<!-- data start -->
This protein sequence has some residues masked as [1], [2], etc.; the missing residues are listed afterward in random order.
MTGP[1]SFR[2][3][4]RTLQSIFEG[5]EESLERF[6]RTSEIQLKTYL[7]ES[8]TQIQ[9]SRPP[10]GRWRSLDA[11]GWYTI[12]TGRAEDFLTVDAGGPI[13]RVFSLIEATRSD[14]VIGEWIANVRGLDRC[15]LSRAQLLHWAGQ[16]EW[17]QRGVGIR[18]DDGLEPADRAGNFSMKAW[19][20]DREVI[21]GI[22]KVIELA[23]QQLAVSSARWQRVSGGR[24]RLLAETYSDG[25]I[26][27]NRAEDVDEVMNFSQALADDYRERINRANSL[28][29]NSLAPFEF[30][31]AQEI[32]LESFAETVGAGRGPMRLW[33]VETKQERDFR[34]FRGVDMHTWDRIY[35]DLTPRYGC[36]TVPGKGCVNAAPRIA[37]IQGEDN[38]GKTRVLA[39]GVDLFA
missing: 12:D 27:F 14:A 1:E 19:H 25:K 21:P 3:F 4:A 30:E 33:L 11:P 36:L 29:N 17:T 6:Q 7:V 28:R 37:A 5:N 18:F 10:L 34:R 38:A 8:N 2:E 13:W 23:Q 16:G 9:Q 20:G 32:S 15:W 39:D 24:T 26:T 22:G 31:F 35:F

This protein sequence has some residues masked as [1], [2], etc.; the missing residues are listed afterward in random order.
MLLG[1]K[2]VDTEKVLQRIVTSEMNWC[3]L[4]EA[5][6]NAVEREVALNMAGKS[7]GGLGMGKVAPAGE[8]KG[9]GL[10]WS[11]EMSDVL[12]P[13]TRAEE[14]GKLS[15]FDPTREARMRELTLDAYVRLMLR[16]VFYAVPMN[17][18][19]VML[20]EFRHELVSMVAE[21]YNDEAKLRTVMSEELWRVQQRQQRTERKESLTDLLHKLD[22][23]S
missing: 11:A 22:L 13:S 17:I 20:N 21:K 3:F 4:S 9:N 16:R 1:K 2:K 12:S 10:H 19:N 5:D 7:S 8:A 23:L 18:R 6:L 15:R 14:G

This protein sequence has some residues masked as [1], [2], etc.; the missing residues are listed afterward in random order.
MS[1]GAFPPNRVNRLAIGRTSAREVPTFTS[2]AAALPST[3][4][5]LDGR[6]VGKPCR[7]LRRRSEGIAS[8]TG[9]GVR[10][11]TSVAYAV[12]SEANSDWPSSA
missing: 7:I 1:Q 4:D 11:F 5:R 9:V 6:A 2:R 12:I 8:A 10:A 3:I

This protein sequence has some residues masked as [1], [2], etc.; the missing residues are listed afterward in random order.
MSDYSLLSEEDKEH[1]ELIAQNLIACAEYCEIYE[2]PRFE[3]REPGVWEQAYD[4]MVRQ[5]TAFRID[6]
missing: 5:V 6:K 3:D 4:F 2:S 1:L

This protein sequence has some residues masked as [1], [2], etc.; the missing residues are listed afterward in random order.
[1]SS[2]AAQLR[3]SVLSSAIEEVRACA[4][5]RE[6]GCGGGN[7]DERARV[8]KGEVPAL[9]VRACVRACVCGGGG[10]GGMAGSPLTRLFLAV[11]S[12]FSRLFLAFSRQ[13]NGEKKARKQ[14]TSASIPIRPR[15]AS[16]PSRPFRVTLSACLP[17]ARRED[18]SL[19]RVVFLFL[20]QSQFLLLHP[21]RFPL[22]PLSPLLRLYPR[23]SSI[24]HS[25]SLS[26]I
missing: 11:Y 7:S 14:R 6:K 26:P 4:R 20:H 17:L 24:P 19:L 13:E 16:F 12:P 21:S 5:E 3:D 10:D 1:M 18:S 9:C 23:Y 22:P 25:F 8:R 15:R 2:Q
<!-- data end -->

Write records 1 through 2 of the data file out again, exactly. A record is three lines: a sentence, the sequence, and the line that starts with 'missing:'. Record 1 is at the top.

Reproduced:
This protein sequence has some residues masked as [1], [2], etc.; the missing residues are listed afterward in random order.
MTGP[1]SFR[2][3][4]RTLQSIFEG[5]EESLERF[6]RTSEIQLKTYL[7]ES[8]TQIQ[9]SRPP[10]GRWRSLDA[11]GWYTI[12]TGRAEDFLTVDAGGPI[13]RVFSLIEATRSD[14]VIGEWIANVRGLDRC[15]LSRAQLLHWAGQ[16]EW[17]QRGVGIR[18]DDGLEPADRAGNFSMKAW[19][20]DREVI[21]GI[22]KVIELA[23]QQLAVSSARWQRVSGGR[24]RLLAETYSDG[25]I[26][27]NRAEDVDEVMNFSQALADDYRERINRANSL[28][29]NSLAPFEF[30][31]AQEI[32]LESFAETVGAGRGPMRLW[33]VETKQERDFR[34]FRGVDMHTWDRIY[35]DLTPRYGC[36]TVPGKGCVNAAPRIA[37]IQGEDN[38]GKTRVLA[39]GVDLFA
missing: 12:D 27:F 14:A 1:E 19:H 25:K 21:P 3:F 4:A 30:E 33:L 11:P 36:L 29:N 17:T 6:Q 7:V 28:R 37:A 5:N 18:F 10:L 34:R 38:A 8:N 2:E 13:W 23:Q 16:G 9:Q 20:G 32:S 15:W 39:D 24:T 26:T 22:G 31:F 35:F

This protein sequence has some residues masked as [1], [2], etc.; the missing residues are listed afterward in random order.
MLLG[1]K[2]VDTEKVLQRIVTSEMNWC[3]L[4]EA[5][6]NAVEREVALNMAGKS[7]GGLGMGKVAPAGE[8]KG[9]GL[10]WS[11]EMSDVL[12]P[13]TRAEE[14]GKLS[15]FDPTREARMRELTLDAYVRLMLR[16]VFYAVPMN[17][18][19]VML[20]EFRHELVSMVAE[21]YNDEAKLRTVMSEELWRVQQRQQRTERKESLTDLLHKLD[22][23]S
missing: 11:A 22:L 13:S 17:I 20:N 21:K 3:F 4:S 9:N 16:R 1:K 2:K 12:S 10:H 19:N 5:D 7:S 8:A 23:L 18:R 6:L 15:R 14:G